Guest Author - Carolyn Chambers Clark, RN, EdD
An antihistamine or some other medication may work just fine for you, but remember, they only treat your symptoms. The underlying cause of the problem is still there and can reoccur. Also, keep in mind that allergies are often hard to diagnose and difficult to treat, so complementary approaches have become very popular. Be sure to advise your health care practitioner of any self-care measures you're undertaking.
Environmental Actions to Reduce Allergies to Pollen or Mold Spores
1. For allergies to pollen or mold spores, buy a high-efficiency particular air cleaner (HEPA filter).
2. Use a vacuum cleaner with a HEPA filter to eliminate airborne allergens.
3. Turn on the air conditioner in your car and at home and then cleaning damp areas with bleach or a citrus cleaner.
4. Avoid household pets and/or give them frequent baths and keep them outside as much as possible.
5. Remove rugs in your house and install tile or wood floors. Wall-to-wall carpeting also invites roaches and their waste products. Carpeting plus increased insulation and sealed windows can lead to symptoms of "sick building syndrome," including eye, nose, throat, and skin irritation, headache, fatigue, and breathing problems. Chronic colds and dull headaches have also been associated with sick building syndrome.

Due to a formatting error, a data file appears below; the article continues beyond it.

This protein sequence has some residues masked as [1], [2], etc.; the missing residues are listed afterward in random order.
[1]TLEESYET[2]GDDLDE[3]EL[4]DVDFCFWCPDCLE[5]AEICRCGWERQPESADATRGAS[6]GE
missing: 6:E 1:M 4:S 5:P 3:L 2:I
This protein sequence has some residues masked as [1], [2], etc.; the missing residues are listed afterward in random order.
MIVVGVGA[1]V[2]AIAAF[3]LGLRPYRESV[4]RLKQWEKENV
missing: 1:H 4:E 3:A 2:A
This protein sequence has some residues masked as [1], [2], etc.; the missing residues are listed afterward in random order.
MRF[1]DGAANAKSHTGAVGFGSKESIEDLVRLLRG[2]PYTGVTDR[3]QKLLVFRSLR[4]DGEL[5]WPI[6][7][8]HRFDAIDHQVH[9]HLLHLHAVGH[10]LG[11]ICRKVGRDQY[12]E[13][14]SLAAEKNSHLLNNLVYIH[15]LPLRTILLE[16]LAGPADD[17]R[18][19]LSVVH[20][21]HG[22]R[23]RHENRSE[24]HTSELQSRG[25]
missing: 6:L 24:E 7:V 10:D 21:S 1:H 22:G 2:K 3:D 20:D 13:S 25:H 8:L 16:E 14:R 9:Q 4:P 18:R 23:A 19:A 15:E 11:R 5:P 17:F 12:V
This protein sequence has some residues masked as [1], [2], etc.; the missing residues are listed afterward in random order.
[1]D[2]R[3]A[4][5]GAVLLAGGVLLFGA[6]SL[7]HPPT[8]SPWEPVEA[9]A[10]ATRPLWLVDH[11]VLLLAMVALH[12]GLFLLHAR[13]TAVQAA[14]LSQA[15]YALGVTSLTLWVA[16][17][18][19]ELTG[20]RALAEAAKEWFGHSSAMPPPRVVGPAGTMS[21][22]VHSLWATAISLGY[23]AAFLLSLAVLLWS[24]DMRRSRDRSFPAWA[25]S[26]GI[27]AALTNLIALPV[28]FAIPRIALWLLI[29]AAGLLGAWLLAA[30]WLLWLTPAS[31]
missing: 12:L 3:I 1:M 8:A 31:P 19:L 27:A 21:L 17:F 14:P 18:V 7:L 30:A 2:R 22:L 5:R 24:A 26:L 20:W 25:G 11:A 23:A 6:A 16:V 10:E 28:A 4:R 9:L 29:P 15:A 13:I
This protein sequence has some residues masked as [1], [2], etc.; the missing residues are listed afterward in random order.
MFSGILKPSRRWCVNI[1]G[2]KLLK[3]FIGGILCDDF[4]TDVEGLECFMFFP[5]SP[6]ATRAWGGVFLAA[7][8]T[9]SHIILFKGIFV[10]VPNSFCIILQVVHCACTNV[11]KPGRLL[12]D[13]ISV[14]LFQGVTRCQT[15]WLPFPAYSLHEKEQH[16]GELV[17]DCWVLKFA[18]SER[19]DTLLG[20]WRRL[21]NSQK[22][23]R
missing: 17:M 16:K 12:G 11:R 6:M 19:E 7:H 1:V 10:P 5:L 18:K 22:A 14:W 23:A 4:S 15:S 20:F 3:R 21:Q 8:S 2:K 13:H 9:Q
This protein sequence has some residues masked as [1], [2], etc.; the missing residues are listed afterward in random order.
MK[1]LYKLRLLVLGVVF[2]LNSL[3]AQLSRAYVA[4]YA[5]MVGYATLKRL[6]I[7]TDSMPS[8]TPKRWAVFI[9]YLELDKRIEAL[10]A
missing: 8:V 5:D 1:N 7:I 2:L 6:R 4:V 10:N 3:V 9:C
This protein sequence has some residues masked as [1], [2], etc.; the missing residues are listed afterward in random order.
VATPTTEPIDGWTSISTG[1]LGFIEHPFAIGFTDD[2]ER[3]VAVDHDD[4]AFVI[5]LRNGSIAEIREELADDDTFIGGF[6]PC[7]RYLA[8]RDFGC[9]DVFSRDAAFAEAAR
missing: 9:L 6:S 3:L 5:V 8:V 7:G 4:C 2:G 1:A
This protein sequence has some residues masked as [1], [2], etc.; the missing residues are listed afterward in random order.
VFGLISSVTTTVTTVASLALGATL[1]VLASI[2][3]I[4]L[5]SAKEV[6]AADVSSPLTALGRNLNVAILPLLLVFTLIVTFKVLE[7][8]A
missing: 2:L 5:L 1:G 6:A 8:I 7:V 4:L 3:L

6. Cover pillows, mattresses, box springs and furniture with plastic casings.
7. Wash all linens in hot water to kill dust mites.
8. Keep the windows in your house shut to keep outdoor allergens outside.
9. Use a dehumidifier for damp spaces.
10. Avoid heaters that release irritating particles, including wood-burning stoves and fireplaces.
11. Avoid carbonless paper, toners (from laser printers and copy machines), adhesive floor coverings, and smoking. All can increase symptoms.
12. Avoid permanent-press clothes (containing formaldehyde). They have been associated with allergies. Look at the concentration of a rash and see if it matches areas where your permanent-press clothes fit tightly. To avoid allergic responses, wear natural fiber clothing such as cotton, silk, and wool.
13. Birds can also be the source of allergens. Bird antigens linger in a house for as long as l8 months. The best action you can take if you have lung irritations (hypersensitivity pneumonitis) is to avoid the room in which a bird was kept.
14. Make your bedroom allergy-proof: encase your mattress in allergen-proof plastic; wash your sheets, blankets, pillowcases and mattress pads every week in water that is at least 140 degree F; and, use hypoallergenic bedding materials.
If you have allergies, try one or more of these suggestions and let me know how it goes.
Carolyn Chambers Clark, EdD, ARNP, AHNC
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